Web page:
I am reading the story of Jacob in Genesis.
Jacob was in a most unpromising position to make a fortune.
“Name your wages,” Laban said, and Jacob did, modest ones: the streaked and speckled sheep and goats, and dark sheep (Gen 31-32). (Sheep were normally pure white, and goats pitch black).
Laban agreed, but then removed all the streaked or spotted or specked goats, and all the dark lambs, and put them in the care of his sons, a three days’ journey from Jacob.
Who must have realized, of course, but uses his own selective breeding to create his own strong speckled flocks which he too keeps separate, so growing exceedingly prosperous.
Laban changes his wages ten times (Gen 31:7) but still God ensures that the strong lambs and kids born had the colouring of those promised to Jacob. He leaves with hundreds of goats, rams, camels, cows, bulls, donkey and servants
* * *
Protection from one’s enemies is one of the surprising aspects of God’s covenant and blessing of Abraham (Gen 14:20).
I guess Israel, as an embattled nation in hostile enemy territory, needed this psychological and actual protection.
Enemies are a fact of life. We make some by our own bad behaviour, alas. But some just appear like mould or fungi, through no fault of our own.
Some people are jealous of your face, some are jealous of your place, some are jealous of your lace, and some are jealous of your grace, R. T. Kendall writes.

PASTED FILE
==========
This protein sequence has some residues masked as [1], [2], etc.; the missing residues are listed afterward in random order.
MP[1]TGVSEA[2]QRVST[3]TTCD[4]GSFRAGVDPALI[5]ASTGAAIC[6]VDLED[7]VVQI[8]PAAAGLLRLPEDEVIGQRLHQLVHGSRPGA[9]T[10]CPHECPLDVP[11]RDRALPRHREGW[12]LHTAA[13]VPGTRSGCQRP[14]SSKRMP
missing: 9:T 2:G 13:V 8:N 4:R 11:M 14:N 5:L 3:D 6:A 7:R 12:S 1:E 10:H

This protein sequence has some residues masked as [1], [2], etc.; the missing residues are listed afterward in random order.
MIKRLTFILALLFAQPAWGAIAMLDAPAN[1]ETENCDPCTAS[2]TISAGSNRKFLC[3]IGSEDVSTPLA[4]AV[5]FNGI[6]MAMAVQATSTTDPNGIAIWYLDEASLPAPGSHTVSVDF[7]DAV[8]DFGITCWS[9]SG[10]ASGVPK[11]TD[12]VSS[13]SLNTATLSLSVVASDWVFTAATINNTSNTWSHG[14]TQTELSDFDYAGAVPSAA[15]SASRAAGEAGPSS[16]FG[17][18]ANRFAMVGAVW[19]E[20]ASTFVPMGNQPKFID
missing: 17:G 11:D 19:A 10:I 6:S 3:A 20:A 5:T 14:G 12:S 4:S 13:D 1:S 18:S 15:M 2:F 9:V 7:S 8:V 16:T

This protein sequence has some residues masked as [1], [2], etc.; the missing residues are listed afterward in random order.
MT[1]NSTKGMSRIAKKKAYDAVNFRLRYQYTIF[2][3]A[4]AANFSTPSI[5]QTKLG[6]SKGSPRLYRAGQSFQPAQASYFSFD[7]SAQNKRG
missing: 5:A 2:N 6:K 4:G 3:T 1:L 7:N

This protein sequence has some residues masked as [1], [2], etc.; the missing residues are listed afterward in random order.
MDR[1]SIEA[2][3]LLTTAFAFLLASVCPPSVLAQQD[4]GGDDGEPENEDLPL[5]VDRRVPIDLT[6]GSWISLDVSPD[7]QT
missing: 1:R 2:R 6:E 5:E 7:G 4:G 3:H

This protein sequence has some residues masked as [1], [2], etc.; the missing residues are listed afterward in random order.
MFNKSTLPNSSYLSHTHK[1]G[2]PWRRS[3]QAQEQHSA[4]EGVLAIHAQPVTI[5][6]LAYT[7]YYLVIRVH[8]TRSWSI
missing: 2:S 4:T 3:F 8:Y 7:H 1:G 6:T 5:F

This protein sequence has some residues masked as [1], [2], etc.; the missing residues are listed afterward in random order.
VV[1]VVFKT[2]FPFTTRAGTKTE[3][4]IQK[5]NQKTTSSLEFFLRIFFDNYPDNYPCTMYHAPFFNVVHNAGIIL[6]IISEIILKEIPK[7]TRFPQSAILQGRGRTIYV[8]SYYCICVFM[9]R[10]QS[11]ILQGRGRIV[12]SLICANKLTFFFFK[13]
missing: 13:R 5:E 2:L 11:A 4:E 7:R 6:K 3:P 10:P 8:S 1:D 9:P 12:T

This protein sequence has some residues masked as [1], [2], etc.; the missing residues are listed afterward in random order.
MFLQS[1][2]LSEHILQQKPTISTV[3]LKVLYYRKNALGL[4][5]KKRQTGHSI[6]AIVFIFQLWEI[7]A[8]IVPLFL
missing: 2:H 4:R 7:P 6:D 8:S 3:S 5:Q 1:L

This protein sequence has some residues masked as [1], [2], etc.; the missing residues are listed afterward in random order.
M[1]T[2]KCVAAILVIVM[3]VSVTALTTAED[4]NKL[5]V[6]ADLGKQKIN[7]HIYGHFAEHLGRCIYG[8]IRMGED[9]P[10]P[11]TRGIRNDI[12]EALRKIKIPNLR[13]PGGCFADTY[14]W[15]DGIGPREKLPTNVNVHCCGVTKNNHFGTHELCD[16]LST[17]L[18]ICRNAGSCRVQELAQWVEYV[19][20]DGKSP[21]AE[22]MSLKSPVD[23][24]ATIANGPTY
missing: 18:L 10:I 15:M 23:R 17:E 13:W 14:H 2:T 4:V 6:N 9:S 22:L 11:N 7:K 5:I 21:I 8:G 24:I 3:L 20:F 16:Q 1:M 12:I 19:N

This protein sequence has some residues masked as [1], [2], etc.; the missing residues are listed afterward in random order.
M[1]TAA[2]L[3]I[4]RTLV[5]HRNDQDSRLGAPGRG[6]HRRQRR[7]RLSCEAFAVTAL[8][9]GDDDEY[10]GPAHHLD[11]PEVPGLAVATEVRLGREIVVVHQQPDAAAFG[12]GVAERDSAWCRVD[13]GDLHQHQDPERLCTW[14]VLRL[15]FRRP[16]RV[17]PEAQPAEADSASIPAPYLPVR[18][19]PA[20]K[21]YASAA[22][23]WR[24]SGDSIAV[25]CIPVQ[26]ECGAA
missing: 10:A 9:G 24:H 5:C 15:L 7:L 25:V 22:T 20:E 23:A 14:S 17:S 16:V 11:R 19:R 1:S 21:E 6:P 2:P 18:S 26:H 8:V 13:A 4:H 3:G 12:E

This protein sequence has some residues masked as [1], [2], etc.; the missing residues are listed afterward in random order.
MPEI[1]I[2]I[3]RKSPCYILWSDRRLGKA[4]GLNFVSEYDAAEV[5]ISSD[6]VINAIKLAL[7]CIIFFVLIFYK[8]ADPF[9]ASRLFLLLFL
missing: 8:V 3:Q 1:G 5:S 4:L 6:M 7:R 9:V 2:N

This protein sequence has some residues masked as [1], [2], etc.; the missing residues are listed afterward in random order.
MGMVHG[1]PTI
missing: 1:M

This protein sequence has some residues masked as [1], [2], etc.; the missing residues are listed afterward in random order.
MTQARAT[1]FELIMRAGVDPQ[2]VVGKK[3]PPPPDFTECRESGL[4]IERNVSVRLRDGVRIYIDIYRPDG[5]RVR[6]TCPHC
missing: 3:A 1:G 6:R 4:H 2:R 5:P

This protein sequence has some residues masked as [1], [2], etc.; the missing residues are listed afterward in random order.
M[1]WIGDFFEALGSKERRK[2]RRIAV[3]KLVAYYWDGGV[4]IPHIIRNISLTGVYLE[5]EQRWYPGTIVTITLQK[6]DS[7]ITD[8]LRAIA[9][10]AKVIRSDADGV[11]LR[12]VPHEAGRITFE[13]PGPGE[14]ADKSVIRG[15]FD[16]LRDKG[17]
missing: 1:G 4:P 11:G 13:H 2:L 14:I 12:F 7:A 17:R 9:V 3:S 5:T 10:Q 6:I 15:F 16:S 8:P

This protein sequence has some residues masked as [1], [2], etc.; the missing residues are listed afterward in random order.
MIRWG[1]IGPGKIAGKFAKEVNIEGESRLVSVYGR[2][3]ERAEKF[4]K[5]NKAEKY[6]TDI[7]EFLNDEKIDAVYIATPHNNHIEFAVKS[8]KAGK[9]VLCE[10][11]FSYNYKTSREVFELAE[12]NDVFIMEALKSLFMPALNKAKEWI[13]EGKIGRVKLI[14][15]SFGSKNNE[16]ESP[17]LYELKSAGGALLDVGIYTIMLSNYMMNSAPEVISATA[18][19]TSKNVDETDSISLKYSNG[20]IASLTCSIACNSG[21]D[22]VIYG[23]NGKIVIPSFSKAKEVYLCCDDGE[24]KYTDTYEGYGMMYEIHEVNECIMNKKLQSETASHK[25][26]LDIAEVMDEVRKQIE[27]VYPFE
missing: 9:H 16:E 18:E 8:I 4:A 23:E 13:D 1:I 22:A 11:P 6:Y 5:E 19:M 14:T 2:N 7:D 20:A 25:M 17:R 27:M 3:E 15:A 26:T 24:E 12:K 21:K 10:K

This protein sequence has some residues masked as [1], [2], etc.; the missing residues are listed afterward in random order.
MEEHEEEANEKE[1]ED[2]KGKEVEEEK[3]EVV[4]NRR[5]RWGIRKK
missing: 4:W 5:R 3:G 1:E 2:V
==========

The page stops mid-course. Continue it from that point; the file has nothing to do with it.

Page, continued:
If, however, we were unable to do the work God gave us to do, because of enemies or opposition or hostility, faith would be toothless. We would be living in a world in which men were sovereign, not God.
Even when we do suffer at the hands of our enemies, they are God’s tool to move us upwards and onwards. They provide “the kick from behind and pull from in front” which is, often, how God indicates his will. And by blocking us, they, ironically, often increase our focus on the work God has called us to do.
* * *
Are you facing hostility or opposition or difficult circumstances?
Some God will allow to strengthen your character. Some of these will ensure that you turn your eyes upwards and see what He can do despite your circumstances.
How would you ever know that God is greater than all the circumstances ringed against you, unless you experienced difficulties and his deliverance?
So there is always a way of escape I believe; a way of following God and stepping into the destiny he has called you to, even when pursuing it seems to be difficult or impossible.
Because the forces ranged against us, of circumstances, enemies or difficulties are only part of the picture.
* * *
The King of Aram sent horses and chariots and a strong force.
An army with horses and chariots had surrounded the city. “Oh no, my lord! What shall we do?” the servant asked.
“Don’t be afraid,” the prophet answered. “Those who are with us are more than those who are with them.”
And Elisha prayed, “Open his eyes, Lord, so that he may see.” Then the Lord opened the servant’s eyes, and he looked and saw the hills full of horses and chariots of fire all around Elisha.
As the enemy came down toward him, Elisha prayed to the Lord, “Strike this army with blindness.” So he struck them with blindness, as Elisha had asked. (2 Kings 6).
Though you have laboured all night and caught nothing, the seas are, in fact, alive with fish. Ask the Lord where to cast your net.
Though things appear bleak and impossible, you serve the God of clever ideas, of miracles whose heart is “to set your hands free from the basket, remove the burden from your shoulders” (Psalm 81:6.)
Cast your eyes upwards. Help—good ideas, wisdom, providential circumstance, even, perhaps, a small miracle– is very likely at hand.